Earlier this week Google announced that it was buying Motorola Mobility for $40 per share or $12.5 Billion total.
Motorola Mobility which was previously known as the Mobile Devices division of Motorola, is a major Android hardware manufacturer with products including the popular Droid, Xoom and Atrix devices. Motorola Mobility also builds and sells a large number of TV set top boxes for digital and IP based TV. With the acquisition, Google now owns a way to control the complete Android stack from hardware to operating system, to apps. Google also now has the means to build hardware for its Google TV concept.
There is a fear that having Google create Android hardware will give it an unfair advantage over other Android hardware manufacturers such as Samsung and HTC. Google has claimed that it will operate Motorola Mobility as a separate business and that Android would remain fully open. Judging from these quotes, other Android partners are welcoming the buyout.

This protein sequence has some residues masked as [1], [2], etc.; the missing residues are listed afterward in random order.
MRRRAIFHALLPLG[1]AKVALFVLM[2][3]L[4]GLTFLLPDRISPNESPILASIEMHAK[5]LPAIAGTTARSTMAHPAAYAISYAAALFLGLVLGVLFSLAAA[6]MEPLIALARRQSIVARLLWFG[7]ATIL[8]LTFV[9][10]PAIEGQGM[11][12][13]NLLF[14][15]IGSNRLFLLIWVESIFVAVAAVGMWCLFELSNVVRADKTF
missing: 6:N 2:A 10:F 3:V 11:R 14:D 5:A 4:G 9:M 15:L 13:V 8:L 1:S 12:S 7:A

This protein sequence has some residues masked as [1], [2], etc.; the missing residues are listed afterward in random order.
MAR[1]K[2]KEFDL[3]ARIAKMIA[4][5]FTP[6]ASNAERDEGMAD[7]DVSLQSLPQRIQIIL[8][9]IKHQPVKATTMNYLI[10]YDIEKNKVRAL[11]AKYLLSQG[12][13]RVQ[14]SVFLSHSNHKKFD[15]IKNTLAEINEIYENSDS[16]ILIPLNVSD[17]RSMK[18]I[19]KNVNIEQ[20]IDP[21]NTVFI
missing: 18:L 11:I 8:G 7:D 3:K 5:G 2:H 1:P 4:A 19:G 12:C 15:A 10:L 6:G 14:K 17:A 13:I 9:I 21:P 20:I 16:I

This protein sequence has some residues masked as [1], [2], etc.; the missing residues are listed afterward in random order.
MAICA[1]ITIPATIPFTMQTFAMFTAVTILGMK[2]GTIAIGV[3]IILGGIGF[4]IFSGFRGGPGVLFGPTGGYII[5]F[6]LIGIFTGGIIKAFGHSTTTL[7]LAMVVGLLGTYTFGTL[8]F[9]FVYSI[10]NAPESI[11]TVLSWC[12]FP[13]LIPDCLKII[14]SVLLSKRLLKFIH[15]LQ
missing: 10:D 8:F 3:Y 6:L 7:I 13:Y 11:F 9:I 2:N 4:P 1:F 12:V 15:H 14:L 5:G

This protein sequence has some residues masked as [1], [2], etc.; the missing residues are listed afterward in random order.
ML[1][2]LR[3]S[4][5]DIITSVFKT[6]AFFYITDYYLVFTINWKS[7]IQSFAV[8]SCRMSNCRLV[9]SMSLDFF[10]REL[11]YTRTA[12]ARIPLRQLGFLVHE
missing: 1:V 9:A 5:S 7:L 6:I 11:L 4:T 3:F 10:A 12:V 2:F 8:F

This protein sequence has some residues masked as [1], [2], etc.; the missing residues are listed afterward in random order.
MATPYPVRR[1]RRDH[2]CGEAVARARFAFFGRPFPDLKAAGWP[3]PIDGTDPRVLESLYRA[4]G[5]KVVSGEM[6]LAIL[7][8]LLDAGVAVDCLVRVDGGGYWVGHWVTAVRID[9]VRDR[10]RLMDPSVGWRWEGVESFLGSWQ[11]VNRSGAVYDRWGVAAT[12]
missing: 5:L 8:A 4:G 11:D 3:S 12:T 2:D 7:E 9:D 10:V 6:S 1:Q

Does Google Really Want to Get Into Hardware?
After all of this time, does Google really want to get into the hardware business? I doubt it. The real goal of the Motorola buyout is for Google to protect Android from a patent war from competitors Apple and Microsoft. Motorola Mobility has about 14600 patents granted and 6700 pending. A large number of these patents are in the mobile field and could be used as ammo in a patent lawsuit.
With the recent acquisition by Apple and Microsoft of Nortel’s patents and the recent patent lawsuits flying around in the mobile space, I guess that Google felt the need to protect the Android ecosystem against lawsuits by providing deterrents in the form of possible counter-suits using their newly expanded patent portfolio.
I find it quite sad that this patent war has escalated to the level where tech giants have to spend their efforts suing and defending lawsuits instead of generating true technical innovations.